Houthi nannies

by Austin Williams

The Houthis may sound like characters dreamt up by Dr Seuss, but they are in fact a militant Islamist group currently committing acts of violent piracy against private cargo ships in the Red Sea region. Based in north-western Yemen, their terrorism is currently focused on the pinch point in the Gulf of Aden (between Yemen, Eritrea and Djibouti) where they have been attacking vessels sailing to and from the Suez canal.


Over the last few months, Houthi rebels have launched audacious attacks on a number of ships; firing on many and even filming themselves commandeering a Japanese cargo vessel. The dangers of transiting the region has caused shipping companies to redirect around the Cape of Good Hope – adding weeks to the journey – and threatening supply chains, increasing transportation costs, penalising business.


The Iranian-backed Shia Houthis formed in the 1980s to rebel against the regional dominance of the predominantly Sunni Saudi Arabia and to counter Saudi’s allegiance with the West. Houthis predominantly fought against their own Yemeni state whose leadership was and remains allied with Saudi Arabia. By 2015, in concert with the Yemeni regime, Saudi Arabia led military strikes against Houthi forces in a war that only tailed off in 2022. While notional peace-talks continued, the Houthis’ militant anti-Western, anti-Semitic, and anti-Israeli stance continued. Its recent expression – as a way of garnering more support – now masquerades as support for the Palestinians.


These rebels have issued a statement of belief: “God Is the Greatest, Death to America, Death to Israel, A Curse Upon the Jews, Victory to Islam”. Violent content aside, what self-respecting terrorist has a “slogan”, let alone a five-point plan. Indeed, a commentator from the US Brookings Institute says that “The Houthis have made fighting corruption the centrepiece of their political program” making them sound no more worrisome than aging Corbynites.


But in response to US and UK bomb attacks against Houthis strongholds, rebel forces have responded by saying that they will continue their marauding sea-piracy until Israel ceases its bombing of Gaza. Here, the rebels and the British protest groups seem even more recognisably aligned. The Houthis continue to make demands beyond any democratic mandate, intent on continuing to cause havoc, they are well-funded, and they are insisting that unless their demands are recognised and acted upon – with immediate effect – they will continue their destabilising chaos.


Have the Houthis adopted the tactics of environmental activism, albeit a vicious, anti-Semitic franchise version? The similarities are stark (although, for legal reasons, I am being ironic) but far too many militant environmental activists like XR are keen to attack civilian space with no recourse to public mandate, Greenpeace are rather proud of their piratical blockades on the high seas, practically all eco-activists hijack public space in order to impede lawful movement, 15-minute city advocates demand that we confine ourselves to local territory with penalties for straying into unchartered areas, almost all advocate restrictions on travel, endorse vandalism, and demonstrate casual disregard for the emotional and physical distress perpetrated on their victims.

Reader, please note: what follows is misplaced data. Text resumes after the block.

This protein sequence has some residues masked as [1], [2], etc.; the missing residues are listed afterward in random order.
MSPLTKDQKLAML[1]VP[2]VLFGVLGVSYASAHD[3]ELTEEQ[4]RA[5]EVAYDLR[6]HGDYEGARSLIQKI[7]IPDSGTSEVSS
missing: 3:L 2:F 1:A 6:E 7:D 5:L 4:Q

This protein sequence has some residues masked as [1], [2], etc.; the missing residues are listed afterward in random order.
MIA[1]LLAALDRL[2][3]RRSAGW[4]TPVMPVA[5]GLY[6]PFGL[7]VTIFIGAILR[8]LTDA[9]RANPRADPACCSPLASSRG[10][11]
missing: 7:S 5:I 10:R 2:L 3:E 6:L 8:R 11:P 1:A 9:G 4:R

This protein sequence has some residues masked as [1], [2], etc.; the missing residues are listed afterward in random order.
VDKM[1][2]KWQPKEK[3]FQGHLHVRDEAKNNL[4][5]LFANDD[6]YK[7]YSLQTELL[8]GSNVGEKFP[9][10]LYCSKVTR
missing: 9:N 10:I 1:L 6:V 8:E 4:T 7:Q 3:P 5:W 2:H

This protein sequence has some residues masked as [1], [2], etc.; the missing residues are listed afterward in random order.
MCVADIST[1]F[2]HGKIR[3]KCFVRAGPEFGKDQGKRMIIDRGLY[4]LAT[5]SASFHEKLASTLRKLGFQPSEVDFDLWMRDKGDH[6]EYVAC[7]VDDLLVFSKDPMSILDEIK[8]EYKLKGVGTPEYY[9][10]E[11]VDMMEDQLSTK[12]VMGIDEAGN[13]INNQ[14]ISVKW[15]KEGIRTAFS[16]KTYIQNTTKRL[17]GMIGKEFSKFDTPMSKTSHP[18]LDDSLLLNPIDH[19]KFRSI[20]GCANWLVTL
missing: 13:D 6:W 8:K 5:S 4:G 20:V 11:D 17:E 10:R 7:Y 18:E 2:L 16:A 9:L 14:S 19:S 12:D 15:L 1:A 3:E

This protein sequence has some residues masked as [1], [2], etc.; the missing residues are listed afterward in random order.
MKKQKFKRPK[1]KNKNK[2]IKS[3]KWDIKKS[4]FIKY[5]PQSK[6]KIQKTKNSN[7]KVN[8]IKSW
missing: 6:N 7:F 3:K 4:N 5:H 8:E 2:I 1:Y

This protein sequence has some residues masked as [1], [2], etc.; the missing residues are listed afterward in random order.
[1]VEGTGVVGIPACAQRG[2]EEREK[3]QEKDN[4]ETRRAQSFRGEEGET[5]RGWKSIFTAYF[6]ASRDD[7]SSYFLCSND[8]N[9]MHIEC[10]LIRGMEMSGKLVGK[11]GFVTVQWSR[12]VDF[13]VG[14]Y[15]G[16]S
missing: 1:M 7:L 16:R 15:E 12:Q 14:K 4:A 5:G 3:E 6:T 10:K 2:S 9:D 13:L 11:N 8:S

When XR co-founder, Gail Bradbook told a Bristol audience of her desire to fly drones over Heathrow airport – causing maximum inconvenience, travel disruption, expense, and public anxiety – it was richly applauded by the environmental activists as an inexpensive way of causing mayhem. We now find that the Houthis rebels are sending cheap drones over US warships in the knowledge that it costs £millions for the western missile defence technology to shoot them down, but causing maximum terror, harm and real physical danger in the process.


But worse still might be that the tactics of Houthis rebels finds its way into Western protest movements. After all, the Islamist Houthis have announced that their criminal acts against what they perceive to be Western decadence will “carry on until we are listened to.” Meanwhile environmentalists, eager to reject Western carbon-centric lifestyles, insist that their criminal acts will “carry on until the government meets their demands”. While Houthis express faux concern for the deaths of Palestinians, Roger Hallam, leader of Extinction Rebellion calls climate change “an act of genocide” and demands that any action is legitimate to fight it. All bets are off, he says. Of course, most environmental activists can’t really be equated with vicious terrorists, but all the same, we should be prepared for the next phase of naïve eco-protest. At the moment, anti-war protestors are chanting “”Yemen Yemen make us proud turn another ship around.” Of course, they don’t mean Yemen, they mean Houthi. Who knows, maybe the tendency for solidarity with the enemy – seen by many as legitimate – will express itself under the guise of Just Stop Oil Tankers.





Author: austinwilliams

Austin Williams is the director of the Future Cities Project and author of a number of books on the environment and on China. The latest are "China's Urban Revolution" (Bloomsbury) and "New Chinese Architecture: Twenty Women Building the Future" (Thames and Hudson).

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